Morris: From Thomas Edison: “Vision without execution is hallucination.”
Falls: Acquisitions are not easy, but integration is the hardest part.
Morris: Finally, from Peter Drucker: “There is surely nothing quite so useless as doing with great efficiency what should not be done at all.”
Falls: Never automate or add technology to a process until you’ve re-engineered it for efficiency.
Morris: In one of Tom Davenport’s recent books, Judgment Calls, he and co-author Brooke Manville offer “an antidote for the Great Man theory of decision making and organizational performance”: organizational judgment. That is, “the collective capacity to make good calls and wise moves when the need for them exceeds the scope of any single leader’s direct control.” What do you think?
Falls: If an organization had adequate diversity I think this is true, if not you just get groupthink. Homogeneous groups don’t make the best decisions…they just think they do.
Morris: The greatest leaders throughout history (with rare exception) were great storytellers. What do you make of that?
Falls: “Let me tell you a story about my dad….”
Morris: Most change initiatives either fail or fall far short of original (perhaps unrealistic) expectations. More often than not, resistance is cultural in nature, the result of what James O’Toole so aptly characterizes as “the ideology of comfort and the tyranny of custom.”
Here’s my question: How best to avoid or overcome such resistance?
Falls: I have a whole chapter on this in my book. Leaders must own the culture and it must include change readiness. Expect diversity of thought about change, practice change resistance awareness, consider using interim leaders in times of great change, remember that change is always personal to your personnel and know what and how much change your organization can handle.
Morris: Looking ahead (let’s say) 3-5 years, what do you think will be the greatest challenge that CEOs will face? Any advice?
Falls: Getting increasingly diverse leadership teams and increasingly diverse boardrooms to work together well. The most common leadership and governance mistakes are rooted in the failure to recognize differences and be deliberate about seeking consensus. As diversity grows this will be even more of a challenge. This is exactly what the Concinnity Framework is designed to address.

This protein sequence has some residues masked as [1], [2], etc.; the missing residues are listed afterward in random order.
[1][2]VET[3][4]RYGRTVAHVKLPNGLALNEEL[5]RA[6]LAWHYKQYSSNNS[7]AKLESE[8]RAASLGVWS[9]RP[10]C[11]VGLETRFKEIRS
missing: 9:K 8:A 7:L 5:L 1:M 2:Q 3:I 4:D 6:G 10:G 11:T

Morris: Now please shift your attention to Corporate Concinnity in the Boardroom. When and why did you decide to write it?
Falls: I had been threatening for years to write a book about the two attributes that differentiate companies that thrived from those that crashed and burned. The most common leadership problems are just that, common, and they don’t just wreck companies and wreck lives. It made me crazy. I knew they could be avoided with awareness of the problems, with intention to resolve them and a tool to facilitate it. Thus the Concinnity Framework was conceived. We can only help companies and executives at our company one at a time. With a book I could help more.
Morris: Were there any head-snapping revelations while writing it? Please explain.
Falls: The last chapter completely re-wrote itself. I had never intended to write about wisdom, or include it as one of the concinnity imperatives. But I just woke up one day and realized that cultivating wisdom was the ultimate tool in the leader’s kit, the duct tape that holds all of the other imperatives together.
Morris: To what extent (if any) does the book in final form differ significantly from what you originally envisioned?
Falls: The working title was How to Lose a CEO in 10 Days. The publisher wouldn’t let me call it that. The Concinnity Framework applies to all sorts of leadership teams, be they in the boardroom or the C-suite, as well as to individual leaders. The book as it evolved became focused on the boardroom.
Morris: Please explain the background of the word “concinnity” and then its relevance to the contemporary business world.
Falls: True story. (“Let me tell you a story…!”) I had been working on the imperatives needed to avoid the most common business mistakes and the word “concinnity” scrolled across my computer screen. I realized the word captured exactly what we were trying to accomplish, pulling together different people, ideas, organizational elements in a skillful way that produced harmony. The word captures an idea as well as an ideal, and provides teams of people with a rallying cry, if you will, for what they are trying to achieve.
Morris: You suggest that there are ten “imperatives” that drive high-performance companies. By what process did you formulate them?
Falls: I started with the most common governance mistakes and analyzed their root causes and what needed to happen to avoid them.
Morris: Which of the ten seems to be most difficult to master? Why?
Falls: Wisdom, hands down. I taught a class recently, about 75 people in it, and asked for a definition of wisdom. There were a few answers so I asked people to close their eyes and think of one or a few people they’d known in their lives who were truly wise. It transformed the class. It’s hard to cultivate something that is so hard to define, you really have to be a student of it and then emulate elements of those people you know who have it. But without a doubt, leadership teams that consciously cultivate it work better.
Morris: Here’s a question I have been eager to ask you since I read the book for the first time. Was it written primarily for governing board members and C-level executives?